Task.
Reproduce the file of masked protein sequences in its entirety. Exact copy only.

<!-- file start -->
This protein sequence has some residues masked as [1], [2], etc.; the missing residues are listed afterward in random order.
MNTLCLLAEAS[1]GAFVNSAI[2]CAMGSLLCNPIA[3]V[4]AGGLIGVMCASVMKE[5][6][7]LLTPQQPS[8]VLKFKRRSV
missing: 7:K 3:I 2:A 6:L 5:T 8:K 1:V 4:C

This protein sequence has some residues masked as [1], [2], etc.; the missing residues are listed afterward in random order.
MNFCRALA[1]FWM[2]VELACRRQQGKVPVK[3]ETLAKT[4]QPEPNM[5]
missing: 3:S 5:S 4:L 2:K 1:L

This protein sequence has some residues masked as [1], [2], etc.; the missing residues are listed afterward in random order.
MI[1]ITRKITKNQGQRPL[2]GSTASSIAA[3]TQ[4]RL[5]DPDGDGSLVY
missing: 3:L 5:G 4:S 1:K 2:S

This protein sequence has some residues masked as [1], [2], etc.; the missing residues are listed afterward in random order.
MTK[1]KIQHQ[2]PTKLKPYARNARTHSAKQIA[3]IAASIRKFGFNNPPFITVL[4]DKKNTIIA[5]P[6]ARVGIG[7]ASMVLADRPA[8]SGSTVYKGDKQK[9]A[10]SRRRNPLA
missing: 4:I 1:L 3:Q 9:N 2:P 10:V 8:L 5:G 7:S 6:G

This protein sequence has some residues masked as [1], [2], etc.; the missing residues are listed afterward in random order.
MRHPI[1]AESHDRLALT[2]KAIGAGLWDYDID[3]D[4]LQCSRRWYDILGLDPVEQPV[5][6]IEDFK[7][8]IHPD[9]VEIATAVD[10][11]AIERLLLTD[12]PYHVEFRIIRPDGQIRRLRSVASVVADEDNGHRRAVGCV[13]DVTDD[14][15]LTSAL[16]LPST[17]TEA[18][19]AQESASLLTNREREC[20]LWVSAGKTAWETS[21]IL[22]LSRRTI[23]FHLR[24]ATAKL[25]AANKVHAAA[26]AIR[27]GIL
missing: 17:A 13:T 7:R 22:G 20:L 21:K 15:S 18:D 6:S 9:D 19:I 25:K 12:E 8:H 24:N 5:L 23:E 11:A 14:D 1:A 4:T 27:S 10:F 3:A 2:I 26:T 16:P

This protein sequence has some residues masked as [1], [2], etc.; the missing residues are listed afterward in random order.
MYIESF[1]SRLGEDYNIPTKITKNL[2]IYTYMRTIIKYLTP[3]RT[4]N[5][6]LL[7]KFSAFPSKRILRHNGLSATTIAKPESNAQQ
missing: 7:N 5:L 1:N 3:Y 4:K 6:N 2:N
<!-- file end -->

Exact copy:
This protein sequence has some residues masked as [1], [2], etc.; the missing residues are listed afterward in random order.
MNTLCLLAEAS[1]GAFVNSAI[2]CAMGSLLCNPIA[3]V[4]AGGLIGVMCASVMKE[5][6][7]LLTPQQPS[8]VLKFKRRSV
missing: 7:K 3:I 2:A 6:L 5:T 8:K 1:V 4:C

This protein sequence has some residues masked as [1], [2], etc.; the missing residues are listed afterward in random order.
MNFCRALA[1]FWM[2]VELACRRQQGKVPVK[3]ETLAKT[4]QPEPNM[5]
missing: 3:S 5:S 4:L 2:K 1:L

This protein sequence has some residues masked as [1], [2], etc.; the missing residues are listed afterward in random order.
MI[1]ITRKITKNQGQRPL[2]GSTASSIAA[3]TQ[4]RL[5]DPDGDGSLVY
missing: 3:L 5:G 4:S 1:K 2:S

This protein sequence has some residues masked as [1], [2], etc.; the missing residues are listed afterward in random order.
MTK[1]KIQHQ[2]PTKLKPYARNARTHSAKQIA[3]IAASIRKFGFNNPPFITVL[4]DKKNTIIA[5]P[6]ARVGIG[7]ASMVLADRPA[8]SGSTVYKGDKQK[9]A[10]SRRRNPLA
missing: 4:I 1:L 3:Q 9:N 2:P 10:V 8:L 5:G 7:S 6:G

This protein sequence has some residues masked as [1], [2], etc.; the missing residues are listed afterward in random order.
MRHPI[1]AESHDRLALT[2]KAIGAGLWDYDID[3]D[4]LQCSRRWYDILGLDPVEQPV[5][6]IEDFK[7][8]IHPD[9]VEIATAVD[10][11]AIERLLLTD[12]PYHVEFRIIRPDGQIRRLRSVASVVADEDNGHRRAVGCV[13]DVTDD[14][15]LTSAL[16]LPST[17]TEA[18][19]AQESASLLTNREREC[20]LWVSAGKTAWETS[21]IL[22]LSRRTI[23]FHLR[24]ATAKL[25]AANKVHAAA[26]AIR[27]GIL
missing: 17:A 13:T 7:R 22:G 20:L 21:K 15:S 18:D 6:S 9:D 19:I 25:K 12:E 8:H 24:N 5:L 23:E 11:A 14:D 1:A 4:T 27:S 10:F 3:A 2:I 26:T 16:P

This protein sequence has some residues masked as [1], [2], etc.; the missing residues are listed afterward in random order.
MYIESF[1]SRLGEDYNIPTKITKNL[2]IYTYMRTIIKYLTP[3]RT[4]N[5][6]LL[7]KFSAFPSKRILRHNGLSATTIAKPESNAQQ
missing: 7:N 5:L 1:N 3:Y 4:K 6:N 2:N